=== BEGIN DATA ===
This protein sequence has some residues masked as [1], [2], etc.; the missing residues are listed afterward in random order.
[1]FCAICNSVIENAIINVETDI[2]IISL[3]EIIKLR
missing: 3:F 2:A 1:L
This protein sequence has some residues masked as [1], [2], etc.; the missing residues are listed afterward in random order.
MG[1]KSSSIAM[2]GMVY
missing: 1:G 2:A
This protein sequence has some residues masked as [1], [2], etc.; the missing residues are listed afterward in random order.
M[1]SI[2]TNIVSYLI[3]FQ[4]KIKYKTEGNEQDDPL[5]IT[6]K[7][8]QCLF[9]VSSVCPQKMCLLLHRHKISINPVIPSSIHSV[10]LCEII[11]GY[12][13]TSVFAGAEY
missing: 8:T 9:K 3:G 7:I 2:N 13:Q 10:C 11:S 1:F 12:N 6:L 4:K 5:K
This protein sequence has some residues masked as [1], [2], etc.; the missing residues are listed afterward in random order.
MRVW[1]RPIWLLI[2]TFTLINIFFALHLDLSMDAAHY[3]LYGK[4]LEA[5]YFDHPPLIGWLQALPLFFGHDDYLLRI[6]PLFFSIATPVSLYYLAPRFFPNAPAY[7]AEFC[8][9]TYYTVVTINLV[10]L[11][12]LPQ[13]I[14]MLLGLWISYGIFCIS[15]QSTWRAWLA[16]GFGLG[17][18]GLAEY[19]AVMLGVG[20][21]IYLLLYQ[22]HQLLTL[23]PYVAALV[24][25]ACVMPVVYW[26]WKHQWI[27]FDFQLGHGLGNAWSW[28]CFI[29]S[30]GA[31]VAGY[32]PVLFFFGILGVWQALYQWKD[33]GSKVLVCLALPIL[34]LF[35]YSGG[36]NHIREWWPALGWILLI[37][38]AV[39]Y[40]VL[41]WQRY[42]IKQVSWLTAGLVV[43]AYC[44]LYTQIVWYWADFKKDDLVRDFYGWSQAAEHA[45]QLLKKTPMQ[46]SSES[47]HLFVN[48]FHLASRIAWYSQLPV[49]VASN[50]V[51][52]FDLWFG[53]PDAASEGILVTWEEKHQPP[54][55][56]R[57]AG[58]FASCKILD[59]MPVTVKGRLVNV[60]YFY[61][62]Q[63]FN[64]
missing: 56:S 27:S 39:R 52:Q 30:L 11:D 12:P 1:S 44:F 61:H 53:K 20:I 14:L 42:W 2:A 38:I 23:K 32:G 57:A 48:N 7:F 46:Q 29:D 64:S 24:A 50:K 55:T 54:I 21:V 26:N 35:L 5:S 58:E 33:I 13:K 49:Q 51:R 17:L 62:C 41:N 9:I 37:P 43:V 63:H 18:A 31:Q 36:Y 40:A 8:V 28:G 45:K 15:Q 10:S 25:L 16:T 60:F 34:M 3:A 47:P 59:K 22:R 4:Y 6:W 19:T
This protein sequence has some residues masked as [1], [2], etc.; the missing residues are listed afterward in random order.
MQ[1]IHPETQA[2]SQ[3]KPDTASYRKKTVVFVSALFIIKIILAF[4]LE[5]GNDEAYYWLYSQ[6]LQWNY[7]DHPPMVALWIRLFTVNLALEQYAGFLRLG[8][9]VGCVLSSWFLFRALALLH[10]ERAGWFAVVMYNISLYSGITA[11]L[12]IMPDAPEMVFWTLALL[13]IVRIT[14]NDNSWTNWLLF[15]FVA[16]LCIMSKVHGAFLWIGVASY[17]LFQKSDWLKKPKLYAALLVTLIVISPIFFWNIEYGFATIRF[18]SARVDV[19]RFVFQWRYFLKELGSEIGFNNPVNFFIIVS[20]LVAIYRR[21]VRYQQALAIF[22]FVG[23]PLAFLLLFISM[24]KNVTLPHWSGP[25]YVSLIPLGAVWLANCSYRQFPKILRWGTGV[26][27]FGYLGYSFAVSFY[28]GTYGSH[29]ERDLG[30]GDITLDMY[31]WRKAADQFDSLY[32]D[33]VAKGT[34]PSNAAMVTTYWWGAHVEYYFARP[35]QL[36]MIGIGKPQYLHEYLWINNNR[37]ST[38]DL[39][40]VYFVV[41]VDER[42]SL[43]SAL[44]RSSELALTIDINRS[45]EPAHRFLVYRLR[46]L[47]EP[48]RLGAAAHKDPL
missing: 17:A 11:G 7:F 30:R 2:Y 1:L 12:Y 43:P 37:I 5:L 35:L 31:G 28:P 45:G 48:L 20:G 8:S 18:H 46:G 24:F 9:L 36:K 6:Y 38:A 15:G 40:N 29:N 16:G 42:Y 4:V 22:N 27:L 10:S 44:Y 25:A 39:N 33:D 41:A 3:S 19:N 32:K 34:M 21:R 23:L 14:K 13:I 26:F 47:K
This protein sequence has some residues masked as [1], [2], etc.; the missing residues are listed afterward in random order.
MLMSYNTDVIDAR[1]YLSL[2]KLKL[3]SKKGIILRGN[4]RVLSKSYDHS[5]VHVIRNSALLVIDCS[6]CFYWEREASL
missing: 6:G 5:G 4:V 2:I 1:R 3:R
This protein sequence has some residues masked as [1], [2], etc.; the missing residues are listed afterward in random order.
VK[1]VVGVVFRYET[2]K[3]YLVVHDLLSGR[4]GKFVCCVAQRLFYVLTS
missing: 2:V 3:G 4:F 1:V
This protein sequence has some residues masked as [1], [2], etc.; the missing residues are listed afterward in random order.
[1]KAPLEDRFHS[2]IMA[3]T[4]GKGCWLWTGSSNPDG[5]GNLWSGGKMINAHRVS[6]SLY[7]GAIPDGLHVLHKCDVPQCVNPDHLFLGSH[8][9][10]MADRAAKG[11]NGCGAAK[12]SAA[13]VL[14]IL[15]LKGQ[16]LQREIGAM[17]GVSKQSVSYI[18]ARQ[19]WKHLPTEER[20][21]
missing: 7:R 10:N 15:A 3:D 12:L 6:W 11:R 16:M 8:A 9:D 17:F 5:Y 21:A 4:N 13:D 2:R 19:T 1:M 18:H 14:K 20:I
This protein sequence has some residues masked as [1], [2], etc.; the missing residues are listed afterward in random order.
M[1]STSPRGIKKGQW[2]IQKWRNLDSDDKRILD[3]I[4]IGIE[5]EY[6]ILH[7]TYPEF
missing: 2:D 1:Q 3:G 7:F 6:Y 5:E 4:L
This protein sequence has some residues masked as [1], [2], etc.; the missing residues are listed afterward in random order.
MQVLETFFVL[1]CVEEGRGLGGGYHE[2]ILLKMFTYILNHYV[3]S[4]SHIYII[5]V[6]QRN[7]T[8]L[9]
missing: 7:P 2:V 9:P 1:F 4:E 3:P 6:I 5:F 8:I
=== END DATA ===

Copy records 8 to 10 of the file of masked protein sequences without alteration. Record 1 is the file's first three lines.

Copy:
This protein sequence has some residues masked as [1], [2], etc.; the missing residues are listed afterward in random order.
[1]KAPLEDRFHS[2]IMA[3]T[4]GKGCWLWTGSSNPDG[5]GNLWSGGKMINAHRVS[6]SLY[7]GAIPDGLHVLHKCDVPQCVNPDHLFLGSH[8][9][10]MADRAAKG[11]NGCGAAK[12]SAA[13]VL[14]IL[15]LKGQ[16]LQREIGAM[17]GVSKQSVSYI[18]ARQ[19]WKHLPTEER[20][21]
missing: 7:R 10:N 15:A 3:D 12:L 6:W 11:R 16:M 8:A 9:D 17:F 5:Y 21:A 4:N 13:D 2:R 19:T 1:M 18:H 14:K 20:I
This protein sequence has some residues masked as [1], [2], etc.; the missing residues are listed afterward in random order.
M[1]STSPRGIKKGQW[2]IQKWRNLDSDDKRILD[3]I[4]IGIE[5]EY[6]ILH[7]TYPEF
missing: 2:D 1:Q 3:G 7:F 6:Y 5:E 4:L
This protein sequence has some residues masked as [1], [2], etc.; the missing residues are listed afterward in random order.
MQVLETFFVL[1]CVEEGRGLGGGYHE[2]ILLKMFTYILNHYV[3]S[4]SHIYII[5]V[6]QRN[7]T[8]L[9]
missing: 7:P 2:V 9:P 1:F 4:E 3:P 6:I 5:F 8:I